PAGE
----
As our shoulders broaden and our legs become longer, our center of gravity becomes lower. This enables us to balance our abnormally large brains and begin to take our first steps. These first steps will no doubt be clumsy, but as our coordination develops our stride will become more efficient.
An efficient stride is organized around an axis that cuts through our body from the center of our skull down to the point of contact between the earth and our foot. When our posture is upright, we are in accord with gravity, rather than working against it to remain upright. When you try to run fast, your head begins to lean forward and your legs begin to over-reach because you are off balance.
Dominated by the idea that we are supposed to be running fast, we lean forward. In this way we taught ourselves improper and inefficient technique. So, as master Yoda so eloquently said, “You must unlearn what you have learned.”
When we first start running we have to unlearn everything we think about running. When we try to run fast, the head leans forward, which shifts our center of gravity and turns running into an endless process of falling forward. This puts us in a position where we are essentially trying to catch our balance.
As a result, we are forced to unnecessarily extend our leg, which is not just a waste of energy, it also increases the risk of injury. A long stride shifts the point of contact from the mid-to-forefoot back to the heel, which transfers the energy generated at impact to the bones and joints: ankle, shin, hips, and back leading to hyper-extended knees and stress fractures.
So not only does improper form lead to inefficient strides and premature exhaustion, but it is the leading cause of running injuries.
Proper form is found in good posture. Keep your head up and shoulders back, always looking toward the horizon. If you need to look at the terrain, drop your gaze, not your head. Keep your shoulders gently pulled back, so that as your arms swing your thumbs are coming toward your collarbone. Keep your knees slightly bent with your feet about hip width apart.
The point of contact should never be in front of you, but always beneath your hips, which will enable you to land on the mid-to-forefoot, rather than the heel. The heel should be used as a stabilizer, rather than a landing pad, gently touching down after the arch of the foot has absorbed the energy of impact.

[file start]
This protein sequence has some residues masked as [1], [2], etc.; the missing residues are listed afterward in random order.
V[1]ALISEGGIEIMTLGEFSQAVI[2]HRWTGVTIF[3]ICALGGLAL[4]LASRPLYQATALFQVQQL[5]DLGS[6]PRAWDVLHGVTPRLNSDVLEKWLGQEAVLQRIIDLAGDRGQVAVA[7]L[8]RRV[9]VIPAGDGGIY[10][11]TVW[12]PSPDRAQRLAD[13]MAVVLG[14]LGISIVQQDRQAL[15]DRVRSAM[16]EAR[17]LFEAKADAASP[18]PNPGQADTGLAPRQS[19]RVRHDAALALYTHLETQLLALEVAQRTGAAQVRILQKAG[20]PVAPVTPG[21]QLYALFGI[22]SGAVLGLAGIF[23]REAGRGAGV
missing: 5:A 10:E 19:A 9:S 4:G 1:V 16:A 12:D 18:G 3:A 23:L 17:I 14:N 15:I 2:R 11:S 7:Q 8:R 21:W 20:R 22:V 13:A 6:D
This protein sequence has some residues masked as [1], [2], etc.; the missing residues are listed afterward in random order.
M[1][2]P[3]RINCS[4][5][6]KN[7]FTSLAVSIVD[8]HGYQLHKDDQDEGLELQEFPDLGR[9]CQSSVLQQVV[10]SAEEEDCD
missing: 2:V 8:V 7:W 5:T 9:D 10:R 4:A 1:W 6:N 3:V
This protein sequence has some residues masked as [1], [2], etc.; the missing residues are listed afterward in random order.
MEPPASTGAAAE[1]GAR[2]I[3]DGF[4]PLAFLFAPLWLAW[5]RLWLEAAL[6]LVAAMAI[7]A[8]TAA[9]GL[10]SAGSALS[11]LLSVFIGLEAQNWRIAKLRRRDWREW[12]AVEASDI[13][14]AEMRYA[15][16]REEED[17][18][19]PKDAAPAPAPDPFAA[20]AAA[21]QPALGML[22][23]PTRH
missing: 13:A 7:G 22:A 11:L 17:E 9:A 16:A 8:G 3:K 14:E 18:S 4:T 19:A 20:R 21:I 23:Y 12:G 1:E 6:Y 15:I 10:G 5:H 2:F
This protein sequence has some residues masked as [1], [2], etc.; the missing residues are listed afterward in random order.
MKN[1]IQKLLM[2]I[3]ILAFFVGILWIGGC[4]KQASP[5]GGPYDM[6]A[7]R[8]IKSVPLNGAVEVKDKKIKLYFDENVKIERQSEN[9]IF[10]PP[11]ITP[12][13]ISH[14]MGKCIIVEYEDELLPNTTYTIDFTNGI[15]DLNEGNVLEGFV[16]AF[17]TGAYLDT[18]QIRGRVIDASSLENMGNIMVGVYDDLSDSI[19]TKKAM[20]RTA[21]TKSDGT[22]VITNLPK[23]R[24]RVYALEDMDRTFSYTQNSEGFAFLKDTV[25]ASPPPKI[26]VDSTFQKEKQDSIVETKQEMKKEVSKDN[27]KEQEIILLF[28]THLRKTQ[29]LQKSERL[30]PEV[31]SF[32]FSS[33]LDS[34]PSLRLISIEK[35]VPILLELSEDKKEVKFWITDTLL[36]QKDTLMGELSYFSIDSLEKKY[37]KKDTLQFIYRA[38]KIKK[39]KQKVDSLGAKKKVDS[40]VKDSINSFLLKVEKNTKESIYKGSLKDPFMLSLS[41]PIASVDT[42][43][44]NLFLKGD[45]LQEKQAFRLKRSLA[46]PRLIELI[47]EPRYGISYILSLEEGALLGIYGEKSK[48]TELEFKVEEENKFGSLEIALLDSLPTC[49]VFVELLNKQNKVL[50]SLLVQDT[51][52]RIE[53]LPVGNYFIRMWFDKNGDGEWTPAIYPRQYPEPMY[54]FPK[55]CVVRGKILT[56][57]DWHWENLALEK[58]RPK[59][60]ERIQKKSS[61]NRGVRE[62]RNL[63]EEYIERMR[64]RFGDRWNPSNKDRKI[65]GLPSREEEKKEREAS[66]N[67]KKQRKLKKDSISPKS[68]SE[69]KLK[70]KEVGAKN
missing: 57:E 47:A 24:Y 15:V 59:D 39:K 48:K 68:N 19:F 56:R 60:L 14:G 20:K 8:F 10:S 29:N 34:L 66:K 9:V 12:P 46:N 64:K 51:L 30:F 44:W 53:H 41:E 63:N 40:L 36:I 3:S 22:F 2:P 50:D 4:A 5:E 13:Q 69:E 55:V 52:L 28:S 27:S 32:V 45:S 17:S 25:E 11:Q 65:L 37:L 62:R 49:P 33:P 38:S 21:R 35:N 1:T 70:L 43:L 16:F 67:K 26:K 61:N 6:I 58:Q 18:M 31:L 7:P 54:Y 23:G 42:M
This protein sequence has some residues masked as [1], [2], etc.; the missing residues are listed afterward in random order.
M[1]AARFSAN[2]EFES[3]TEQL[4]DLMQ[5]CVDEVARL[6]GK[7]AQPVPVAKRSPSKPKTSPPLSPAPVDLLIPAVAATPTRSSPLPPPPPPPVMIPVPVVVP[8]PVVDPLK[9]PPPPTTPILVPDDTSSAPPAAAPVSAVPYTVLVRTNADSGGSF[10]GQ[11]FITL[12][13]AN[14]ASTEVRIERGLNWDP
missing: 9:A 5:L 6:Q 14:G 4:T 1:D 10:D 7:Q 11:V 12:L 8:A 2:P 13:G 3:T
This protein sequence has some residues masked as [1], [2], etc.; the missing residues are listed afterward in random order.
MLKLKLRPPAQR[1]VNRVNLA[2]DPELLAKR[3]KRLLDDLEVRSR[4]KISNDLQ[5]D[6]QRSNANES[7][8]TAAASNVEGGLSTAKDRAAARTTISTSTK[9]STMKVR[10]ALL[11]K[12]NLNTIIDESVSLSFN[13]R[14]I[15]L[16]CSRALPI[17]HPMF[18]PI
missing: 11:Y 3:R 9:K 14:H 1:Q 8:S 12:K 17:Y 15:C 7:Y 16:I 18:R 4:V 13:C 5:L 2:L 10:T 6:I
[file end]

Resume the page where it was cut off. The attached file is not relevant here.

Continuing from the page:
This will distribute the energy generated at impact to the calves, hamstrings and glutes, which will not only absorb the shock of impact but also recycle the generated energy much like a spring, increasing efficiency and decreasing the risk of injury.
Everything that makes running feel like a painful chore can be addressed by renouncing the sprinters mentality and adopting the vertical posture of a mobile biped.
You will undoubtedly rediscover the joy of running and as a result will look forward to grabbing your running shoes when you get home and taking off. The relaxed pace will soon feel too relaxed for your awakened respiratory and cardiovascular system. So naturally you will want to increase your pace, distance, or both.
How can you do this without sacrificing the principals of joyful running? A quick cadence and light steps are the keys to longevity and fitness as a runner.
When we first start running, an 10 minute mile may seem like a marathon, but before long that 10 minute mile feels like a warm-up. Soon we are running five or six miles and still feel unchallenged. Based on the principles of running above, I went from not running at all to twenty mile runs in 7 months.
In order to increase the resistance without sacrificing the principals of joyful running, we need to differentiate between quickness and speed.